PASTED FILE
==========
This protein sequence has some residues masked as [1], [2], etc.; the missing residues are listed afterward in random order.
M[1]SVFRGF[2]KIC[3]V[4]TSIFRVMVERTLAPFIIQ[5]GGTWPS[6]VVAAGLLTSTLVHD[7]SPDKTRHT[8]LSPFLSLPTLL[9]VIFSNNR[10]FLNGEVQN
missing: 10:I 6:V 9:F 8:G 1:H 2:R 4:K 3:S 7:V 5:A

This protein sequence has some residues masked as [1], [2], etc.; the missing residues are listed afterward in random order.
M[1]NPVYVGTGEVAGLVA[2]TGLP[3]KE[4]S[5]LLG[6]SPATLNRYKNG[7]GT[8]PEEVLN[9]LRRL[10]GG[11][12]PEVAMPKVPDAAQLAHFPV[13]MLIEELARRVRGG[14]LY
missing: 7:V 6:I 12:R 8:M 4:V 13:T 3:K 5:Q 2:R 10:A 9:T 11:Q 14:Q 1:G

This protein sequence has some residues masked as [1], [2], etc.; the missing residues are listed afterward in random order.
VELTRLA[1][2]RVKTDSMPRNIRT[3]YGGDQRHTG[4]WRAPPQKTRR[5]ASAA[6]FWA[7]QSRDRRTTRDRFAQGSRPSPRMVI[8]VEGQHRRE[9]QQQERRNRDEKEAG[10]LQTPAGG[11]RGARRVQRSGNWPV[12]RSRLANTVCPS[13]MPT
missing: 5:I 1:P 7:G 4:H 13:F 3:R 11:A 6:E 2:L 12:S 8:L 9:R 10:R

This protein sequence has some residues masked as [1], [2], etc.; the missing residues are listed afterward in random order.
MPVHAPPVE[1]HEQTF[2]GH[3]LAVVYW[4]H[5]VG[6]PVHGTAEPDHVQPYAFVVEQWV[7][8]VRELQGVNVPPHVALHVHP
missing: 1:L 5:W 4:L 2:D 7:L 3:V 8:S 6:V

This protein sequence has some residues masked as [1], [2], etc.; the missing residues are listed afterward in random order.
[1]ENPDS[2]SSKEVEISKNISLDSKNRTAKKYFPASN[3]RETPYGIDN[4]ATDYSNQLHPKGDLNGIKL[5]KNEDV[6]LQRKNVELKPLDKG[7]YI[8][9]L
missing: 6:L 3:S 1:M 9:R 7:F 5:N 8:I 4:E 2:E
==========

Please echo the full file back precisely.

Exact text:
This protein sequence has some residues masked as [1], [2], etc.; the missing residues are listed afterward in random order.
M[1]SVFRGF[2]KIC[3]V[4]TSIFRVMVERTLAPFIIQ[5]GGTWPS[6]VVAAGLLTSTLVHD[7]SPDKTRHT[8]LSPFLSLPTLL[9]VIFSNNR[10]FLNGEVQN
missing: 10:I 6:V 9:F 8:G 1:H 2:R 4:K 3:S 7:V 5:A

This protein sequence has some residues masked as [1], [2], etc.; the missing residues are listed afterward in random order.
M[1]NPVYVGTGEVAGLVA[2]TGLP[3]KE[4]S[5]LLG[6]SPATLNRYKNG[7]GT[8]PEEVLN[9]LRRL[10]GG[11][12]PEVAMPKVPDAAQLAHFPV[13]MLIEELARRVRGG[14]LY
missing: 7:V 6:I 12:R 8:M 4:V 13:T 3:K 5:Q 2:R 10:A 9:T 11:Q 14:Q 1:G

This protein sequence has some residues masked as [1], [2], etc.; the missing residues are listed afterward in random order.
VELTRLA[1][2]RVKTDSMPRNIRT[3]YGGDQRHTG[4]WRAPPQKTRR[5]ASAA[6]FWA[7]QSRDRRTTRDRFAQGSRPSPRMVI[8]VEGQHRRE[9]QQQERRNRDEKEAG[10]LQTPAGG[11]RGARRVQRSGNWPV[12]RSRLANTVCPS[13]MPT
missing: 5:I 1:P 7:G 4:H 13:F 3:R 11:A 6:E 2:L 12:S 8:L 9:R 10:R

This protein sequence has some residues masked as [1], [2], etc.; the missing residues are listed afterward in random order.
MPVHAPPVE[1]HEQTF[2]GH[3]LAVVYW[4]H[5]VG[6]PVHGTAEPDHVQPYAFVVEQWV[7][8]VRELQGVNVPPHVALHVHP
missing: 1:L 5:W 4:L 2:D 7:L 3:V 8:S 6:V

This protein sequence has some residues masked as [1], [2], etc.; the missing residues are listed afterward in random order.
[1]ENPDS[2]SSKEVEISKNISLDSKNRTAKKYFPASN[3]RETPYGIDN[4]ATDYSNQLHPKGDLNGIKL[5]KNEDV[6]LQRKNVELKPLDKG[7]YI[8][9]L
missing: 6:L 3:S 1:M 9:R 7:F 5:N 8:I 4:E 2:E